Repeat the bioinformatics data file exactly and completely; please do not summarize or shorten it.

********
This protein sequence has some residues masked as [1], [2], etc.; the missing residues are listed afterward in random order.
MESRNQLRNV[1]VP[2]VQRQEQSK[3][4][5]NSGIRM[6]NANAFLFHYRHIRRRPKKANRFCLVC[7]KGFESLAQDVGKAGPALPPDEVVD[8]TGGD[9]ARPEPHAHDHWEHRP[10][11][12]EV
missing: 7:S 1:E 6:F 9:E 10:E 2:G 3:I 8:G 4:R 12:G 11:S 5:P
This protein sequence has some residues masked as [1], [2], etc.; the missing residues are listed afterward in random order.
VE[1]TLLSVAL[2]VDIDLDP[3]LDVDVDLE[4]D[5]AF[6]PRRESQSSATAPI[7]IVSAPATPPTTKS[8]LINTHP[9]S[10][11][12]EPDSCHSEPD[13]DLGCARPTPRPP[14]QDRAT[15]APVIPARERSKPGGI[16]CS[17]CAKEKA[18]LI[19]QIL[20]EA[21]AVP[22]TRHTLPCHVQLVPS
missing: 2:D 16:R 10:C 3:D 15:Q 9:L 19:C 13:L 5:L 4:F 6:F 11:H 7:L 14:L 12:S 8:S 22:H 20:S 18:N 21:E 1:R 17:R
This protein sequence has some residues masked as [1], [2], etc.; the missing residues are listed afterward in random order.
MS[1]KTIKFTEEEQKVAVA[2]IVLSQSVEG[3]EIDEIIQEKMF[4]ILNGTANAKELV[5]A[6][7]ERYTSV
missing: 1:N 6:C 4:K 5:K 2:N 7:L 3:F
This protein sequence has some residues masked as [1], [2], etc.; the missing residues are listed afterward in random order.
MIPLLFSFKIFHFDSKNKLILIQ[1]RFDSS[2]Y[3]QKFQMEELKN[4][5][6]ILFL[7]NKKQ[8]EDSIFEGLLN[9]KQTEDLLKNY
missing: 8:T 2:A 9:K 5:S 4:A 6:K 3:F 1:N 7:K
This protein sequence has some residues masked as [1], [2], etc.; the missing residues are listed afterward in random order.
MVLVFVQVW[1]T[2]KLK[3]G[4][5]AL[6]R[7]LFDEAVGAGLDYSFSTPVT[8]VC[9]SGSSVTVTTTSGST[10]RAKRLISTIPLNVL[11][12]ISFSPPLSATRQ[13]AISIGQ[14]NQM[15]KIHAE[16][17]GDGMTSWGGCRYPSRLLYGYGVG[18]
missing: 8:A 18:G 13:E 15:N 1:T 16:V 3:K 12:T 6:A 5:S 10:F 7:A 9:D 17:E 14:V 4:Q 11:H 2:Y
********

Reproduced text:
This protein sequence has some residues masked as [1], [2], etc.; the missing residues are listed afterward in random order.
MESRNQLRNV[1]VP[2]VQRQEQSK[3][4][5]NSGIRM[6]NANAFLFHYRHIRRRPKKANRFCLVC[7]KGFESLAQDVGKAGPALPPDEVVD[8]TGGD[9]ARPEPHAHDHWEHRP[10][11][12]EV
missing: 7:S 1:E 6:F 9:E 10:E 2:G 3:I 8:G 4:R 12:G 11:S 5:P
This protein sequence has some residues masked as [1], [2], etc.; the missing residues are listed afterward in random order.
VE[1]TLLSVAL[2]VDIDLDP[3]LDVDVDLE[4]D[5]AF[6]PRRESQSSATAPI[7]IVSAPATPPTTKS[8]LINTHP[9]S[10][11][12]EPDSCHSEPD[13]DLGCARPTPRPP[14]QDRAT[15]APVIPARERSKPGGI[16]CS[17]CAKEKA[18]LI[19]QIL[20]EA[21]AVP[22]TRHTLPCHVQLVPS
missing: 2:D 16:R 10:C 3:D 15:Q 9:L 19:C 13:L 5:L 4:F 6:F 11:H 7:L 14:L 12:S 8:S 22:H 20:S 18:N 21:E 1:R 17:R
This protein sequence has some residues masked as [1], [2], etc.; the missing residues are listed afterward in random order.
MS[1]KTIKFTEEEQKVAVA[2]IVLSQSVEG[3]EIDEIIQEKMF[4]ILNGTANAKELV[5]A[6][7]ERYTSV
missing: 1:N 6:C 4:K 5:K 2:N 7:L 3:F
This protein sequence has some residues masked as [1], [2], etc.; the missing residues are listed afterward in random order.
MIPLLFSFKIFHFDSKNKLILIQ[1]RFDSS[2]Y[3]QKFQMEELKN[4][5][6]ILFL[7]NKKQ[8]EDSIFEGLLN[9]KQTEDLLKNY
missing: 8:T 2:A 9:K 5:S 4:A 6:K 3:F 1:N 7:K
This protein sequence has some residues masked as [1], [2], etc.; the missing residues are listed afterward in random order.
MVLVFVQVW[1]T[2]KLK[3]G[4][5]AL[6]R[7]LFDEAVGAGLDYSFSTPVT[8]VC[9]SGSSVTVTTTSGST[10]RAKRLISTIPLNVL[11][12]ISFSPPLSATRQ[13]AISIGQ[14]NQM[15]KIHAE[16][17]GDGMTSWGGCRYPSRLLYGYGVG[18]
missing: 8:A 18:G 13:E 15:N 1:T 16:V 3:K 12:T 6:A 5:S 10:F 7:A 9:D 17:E 14:V 4:Q 11:H 2:Y